During this time, he met his sweetheart, Tew, whom he married and stayed with for 43 years until his death earlier this year. When Tew announced she was pregnant, Chavoret, whose father was a teacher, decided he needed to do the ‘respectable’ thing and get a practical job so he could support a family. After leaving his first love (rock and roll) behind for his next love, he tried a succession of jobs – teacher, translator on an oil rig, paramedic – but none felt right. Then, a cousin told him of a civil service exam for prison guards. Chavoret liked the guaranteed work, pension, and education benefits for his kids, so he took the exam. He didn’t plan to be an executioner. It just happened. It was his karma.

Politically Incorrect

Throughout history, executions in Thailand have always been very choreographed, and often very cruel. If you go to the Corrections Museum in Bangkok, you can see paintings and dioramas of Thai torture and execution methods from the Ayutthaya Period (1350-1767) to the present. Among the 50 or so Ayutthaya Period tortures illustrated, my favourite (a strange word in this context) is when they cut off the flesh of a live prisoner, grilled it, and force-fed it to him. I won’t spoil the surprises of the other 49.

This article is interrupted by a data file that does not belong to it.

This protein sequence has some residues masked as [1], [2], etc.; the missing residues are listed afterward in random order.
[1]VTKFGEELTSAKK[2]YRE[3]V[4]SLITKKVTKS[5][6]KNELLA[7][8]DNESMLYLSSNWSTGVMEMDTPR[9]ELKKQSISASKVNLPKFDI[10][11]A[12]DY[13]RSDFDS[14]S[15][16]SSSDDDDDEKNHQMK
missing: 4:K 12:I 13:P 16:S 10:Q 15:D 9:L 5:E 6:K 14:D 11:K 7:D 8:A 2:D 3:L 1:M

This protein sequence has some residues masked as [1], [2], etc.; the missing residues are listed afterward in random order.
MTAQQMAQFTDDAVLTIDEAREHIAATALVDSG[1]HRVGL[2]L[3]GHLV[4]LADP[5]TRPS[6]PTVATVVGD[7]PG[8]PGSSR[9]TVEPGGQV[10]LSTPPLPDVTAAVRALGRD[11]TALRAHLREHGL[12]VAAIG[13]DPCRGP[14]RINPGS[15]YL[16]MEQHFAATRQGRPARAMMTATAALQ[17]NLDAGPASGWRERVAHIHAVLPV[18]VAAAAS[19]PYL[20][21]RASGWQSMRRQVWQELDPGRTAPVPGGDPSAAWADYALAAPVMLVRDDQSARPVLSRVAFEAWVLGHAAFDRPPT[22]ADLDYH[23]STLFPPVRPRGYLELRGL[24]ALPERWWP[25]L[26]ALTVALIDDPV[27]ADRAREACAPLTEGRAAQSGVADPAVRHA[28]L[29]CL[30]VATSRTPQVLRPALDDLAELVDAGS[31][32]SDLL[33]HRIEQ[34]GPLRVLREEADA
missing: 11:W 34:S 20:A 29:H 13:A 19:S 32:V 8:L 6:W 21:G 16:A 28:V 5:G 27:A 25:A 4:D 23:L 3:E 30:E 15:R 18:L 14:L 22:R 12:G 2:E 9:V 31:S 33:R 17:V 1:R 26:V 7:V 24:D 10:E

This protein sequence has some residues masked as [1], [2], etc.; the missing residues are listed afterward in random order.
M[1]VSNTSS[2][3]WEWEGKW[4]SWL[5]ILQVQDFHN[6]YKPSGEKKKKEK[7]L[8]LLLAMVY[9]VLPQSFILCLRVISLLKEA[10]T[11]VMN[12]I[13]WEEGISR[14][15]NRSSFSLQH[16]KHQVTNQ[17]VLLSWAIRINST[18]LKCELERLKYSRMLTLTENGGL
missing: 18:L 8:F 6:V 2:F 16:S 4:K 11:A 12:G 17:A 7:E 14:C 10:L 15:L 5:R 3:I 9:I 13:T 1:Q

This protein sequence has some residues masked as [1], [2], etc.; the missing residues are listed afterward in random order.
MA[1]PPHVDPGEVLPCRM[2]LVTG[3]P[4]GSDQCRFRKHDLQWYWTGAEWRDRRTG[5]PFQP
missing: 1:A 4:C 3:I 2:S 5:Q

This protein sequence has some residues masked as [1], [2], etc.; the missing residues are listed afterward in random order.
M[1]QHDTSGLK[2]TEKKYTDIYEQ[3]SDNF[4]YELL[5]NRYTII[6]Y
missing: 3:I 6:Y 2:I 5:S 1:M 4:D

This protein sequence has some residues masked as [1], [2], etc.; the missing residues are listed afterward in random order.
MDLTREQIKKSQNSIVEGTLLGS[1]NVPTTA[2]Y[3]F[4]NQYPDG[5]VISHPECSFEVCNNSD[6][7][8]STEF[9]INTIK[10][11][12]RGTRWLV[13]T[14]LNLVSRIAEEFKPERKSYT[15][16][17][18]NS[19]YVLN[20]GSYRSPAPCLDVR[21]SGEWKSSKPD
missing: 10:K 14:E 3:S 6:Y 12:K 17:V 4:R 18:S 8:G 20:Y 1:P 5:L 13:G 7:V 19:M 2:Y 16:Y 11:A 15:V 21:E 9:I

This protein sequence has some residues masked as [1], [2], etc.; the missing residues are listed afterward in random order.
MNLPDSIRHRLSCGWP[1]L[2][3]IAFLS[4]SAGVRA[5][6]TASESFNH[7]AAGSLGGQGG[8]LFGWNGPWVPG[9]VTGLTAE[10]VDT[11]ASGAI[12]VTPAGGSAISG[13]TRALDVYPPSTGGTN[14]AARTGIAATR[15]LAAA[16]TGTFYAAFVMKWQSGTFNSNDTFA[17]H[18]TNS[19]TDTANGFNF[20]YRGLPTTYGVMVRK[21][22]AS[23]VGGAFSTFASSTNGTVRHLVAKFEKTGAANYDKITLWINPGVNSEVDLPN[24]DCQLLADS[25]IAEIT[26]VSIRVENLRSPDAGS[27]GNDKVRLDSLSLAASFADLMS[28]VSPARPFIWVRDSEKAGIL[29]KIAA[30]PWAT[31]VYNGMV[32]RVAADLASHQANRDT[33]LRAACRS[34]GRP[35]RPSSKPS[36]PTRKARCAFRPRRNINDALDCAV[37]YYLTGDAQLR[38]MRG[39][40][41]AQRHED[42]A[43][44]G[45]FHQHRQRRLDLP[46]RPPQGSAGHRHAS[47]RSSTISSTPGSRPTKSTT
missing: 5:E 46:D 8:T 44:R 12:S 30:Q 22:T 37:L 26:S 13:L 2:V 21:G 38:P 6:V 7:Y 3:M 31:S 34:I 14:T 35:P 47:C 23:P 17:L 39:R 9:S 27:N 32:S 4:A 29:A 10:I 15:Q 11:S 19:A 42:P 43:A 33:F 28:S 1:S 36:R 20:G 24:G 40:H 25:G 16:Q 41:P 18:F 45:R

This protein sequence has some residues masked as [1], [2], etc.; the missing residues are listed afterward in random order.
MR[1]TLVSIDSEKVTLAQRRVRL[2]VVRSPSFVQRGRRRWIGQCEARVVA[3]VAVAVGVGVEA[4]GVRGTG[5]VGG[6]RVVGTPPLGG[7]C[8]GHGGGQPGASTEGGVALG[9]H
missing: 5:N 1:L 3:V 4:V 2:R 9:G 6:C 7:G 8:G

Beheadings were the legal execution method from 1903-1934, and these were pretty grisly, involving a second person whose job it was to dance in front of the prisoner and try to distract him while his head was hacked off and then placed on a stick for all to see. Another lovely method from this period _ up through the 1930s, mind you _ was locking the prisoner into a giant ball with spikes inside and getting an elephant to roll it around. Not so sabai sabai.

From 1934 on, executions were done by gun, until the switch to lethal injection in 2003.

Chain of Command

During Chavoret’s tenure at Bang Kwang, the process was – and still is – the epitome of choreographed division of labour. Chavoret started at the lowest job, and because he was such a responsible and precision-oriented worker, he rose through the ranks until he was offered the executioner’s job. It’s worth going through all the jobs to know the context in which he worked.

First is the pi liang, whose job it is to get the prisoner from death row. Prisoners in death row are still shackled by foot 23 hours a day. There was no advanced notice about executions, but when a pi liang came, everybody knew someone would be dead within a few hours. Next, an escort walked the prisoner, still in shackles, across the prison yard, which was full of prison personnel, doctors, government officials, and witnesses. Next stop was the octagonal ‘cool pavilion’ where the prisoner met with a monk and was photographed and fingerprinted for identification. A guard was assigned to give the prisoner a pencil and paper to write anything he wanted – a letter to his family or to the King, to Lord Buddha, or simply his last will and testament. The next job was to blindfold the prisoner, give him a lotus and some joss sticks, and walk him into the execution room under a sign which reads ‘The End of All Suffering’. (Later in life, Chavoret said it more correctly should have read ‘Death Chamber’.)